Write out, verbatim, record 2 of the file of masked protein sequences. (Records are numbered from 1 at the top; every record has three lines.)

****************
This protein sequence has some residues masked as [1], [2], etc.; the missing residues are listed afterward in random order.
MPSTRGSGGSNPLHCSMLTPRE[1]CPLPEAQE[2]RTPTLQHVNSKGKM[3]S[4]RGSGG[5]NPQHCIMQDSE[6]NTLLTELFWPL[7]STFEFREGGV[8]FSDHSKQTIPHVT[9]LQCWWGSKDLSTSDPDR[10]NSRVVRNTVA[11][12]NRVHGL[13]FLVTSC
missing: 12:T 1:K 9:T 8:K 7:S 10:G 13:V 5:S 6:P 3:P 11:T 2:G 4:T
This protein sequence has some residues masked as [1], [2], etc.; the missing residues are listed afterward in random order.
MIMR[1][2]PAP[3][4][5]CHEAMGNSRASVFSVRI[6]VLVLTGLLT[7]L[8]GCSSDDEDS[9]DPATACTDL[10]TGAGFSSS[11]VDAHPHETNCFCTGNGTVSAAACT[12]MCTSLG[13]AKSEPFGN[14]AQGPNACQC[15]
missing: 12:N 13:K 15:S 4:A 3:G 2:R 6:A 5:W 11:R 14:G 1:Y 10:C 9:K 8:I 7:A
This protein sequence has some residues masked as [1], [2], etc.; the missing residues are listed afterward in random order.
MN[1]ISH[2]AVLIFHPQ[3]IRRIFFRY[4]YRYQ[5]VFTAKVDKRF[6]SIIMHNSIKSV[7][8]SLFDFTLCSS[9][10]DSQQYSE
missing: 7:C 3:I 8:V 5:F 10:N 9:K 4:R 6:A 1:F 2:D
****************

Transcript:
This protein sequence has some residues masked as [1], [2], etc.; the missing residues are listed afterward in random order.
MIMR[1][2]PAP[3][4][5]CHEAMGNSRASVFSVRI[6]VLVLTGLLT[7]L[8]GCSSDDEDS[9]DPATACTDL[10]TGAGFSSS[11]VDAHPHETNCFCTGNGTVSAAACT[12]MCTSLG[13]AKSEPFGN[14]AQGPNACQC[15]
missing: 12:N 13:K 15:S 4:A 3:G 2:R 6:A 5:W 11:R 14:G 1:Y 10:C 9:K 8:I 7:A